We seem to have been struck with an influx of female singer/songwriters doing this electro-pop thing in the last few months, haven’t we? It wouldn’t be such a bad thing if there wasn’t so little substance to be had from them, so it’s great to have Imogen Heap’s new album to comfort us when La Roux’s hairdo wakes us up at night in a cold sweat. It’s been 4 years since her last album Speak For Yourself propelled her into the global conciousness, and whilst it has been a while, it definitely seems like time well spent. What we have here is a more cohesive, consistent album that feels relevant and, above all, real.
Not a hell of a lot’s changed, really. Imogen still has her warbles (you know, that thing when she goes “dayy-oh” with a sudden wobble), its still pleasingly catchy without being stunningly accessible and the lyrical content hasn’t veered to drastically from the relationships that littered Speak For Yourself. Heap has just written a much more consistent album; it seems to flow much better than her last effort, and there are fewer weak points (read: the singles). First Train Home, the album’s opener drifts over the listener like the intended aftermath of a drunken mistake, Little Bird barely raises above a whisper but still packs some stunning melodies and Tidal lives up to its name with an impressive but not forced crescendo.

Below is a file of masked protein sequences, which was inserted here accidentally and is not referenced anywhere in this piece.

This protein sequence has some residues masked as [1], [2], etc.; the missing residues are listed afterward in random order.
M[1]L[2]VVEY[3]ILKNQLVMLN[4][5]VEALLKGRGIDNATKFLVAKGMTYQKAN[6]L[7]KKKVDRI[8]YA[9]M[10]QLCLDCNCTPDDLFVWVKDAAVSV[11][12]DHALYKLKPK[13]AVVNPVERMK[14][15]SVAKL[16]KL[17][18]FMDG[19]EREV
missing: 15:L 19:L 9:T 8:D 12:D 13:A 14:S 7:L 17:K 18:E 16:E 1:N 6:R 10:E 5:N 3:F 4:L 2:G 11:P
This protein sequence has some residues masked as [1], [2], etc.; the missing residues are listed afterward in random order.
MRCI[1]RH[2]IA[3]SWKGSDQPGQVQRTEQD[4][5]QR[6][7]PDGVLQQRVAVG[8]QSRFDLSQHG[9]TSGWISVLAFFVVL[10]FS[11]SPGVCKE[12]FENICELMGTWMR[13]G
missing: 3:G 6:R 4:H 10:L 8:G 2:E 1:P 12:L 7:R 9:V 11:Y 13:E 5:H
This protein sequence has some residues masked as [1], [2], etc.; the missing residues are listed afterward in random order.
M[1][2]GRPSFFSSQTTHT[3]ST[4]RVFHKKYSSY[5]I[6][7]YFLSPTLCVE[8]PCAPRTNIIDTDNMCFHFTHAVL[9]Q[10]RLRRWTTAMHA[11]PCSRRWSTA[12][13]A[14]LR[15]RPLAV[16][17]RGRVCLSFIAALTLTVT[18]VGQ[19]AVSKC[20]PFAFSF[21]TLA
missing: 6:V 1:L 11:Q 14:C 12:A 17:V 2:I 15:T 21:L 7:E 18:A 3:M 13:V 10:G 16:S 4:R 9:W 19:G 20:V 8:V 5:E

There are some nits to be picked, however. No singer, no matter how talented can pull off singing “La-dayeee-aayyeeoh”, as Imogen does in Swoon. These warbles are, of course, a big part of Imogen’s music but ocassionaly they do grate. Still, it’s a minor gripe, as Ellipse is great album. It’s the sound of an artist developing on her success and making an involving, enjoyable yet relevant follow-up to her breakthrough. Speak For Yourself sold half a million copies, and somehow I doubt she’ll repeat that here, simply because Ellipse isn’t as commercial an album. You never know, though; first single First Train Home might hit the radios as hard as Hide And Seek did a few years ago. Either way, Heap deserves every success coming her way with Ellipse. Take note, youthful female singer/songwriters with a penchant for electro; Imogen Heap’s better than you.
Here’s her video for Canvas. Enjoy!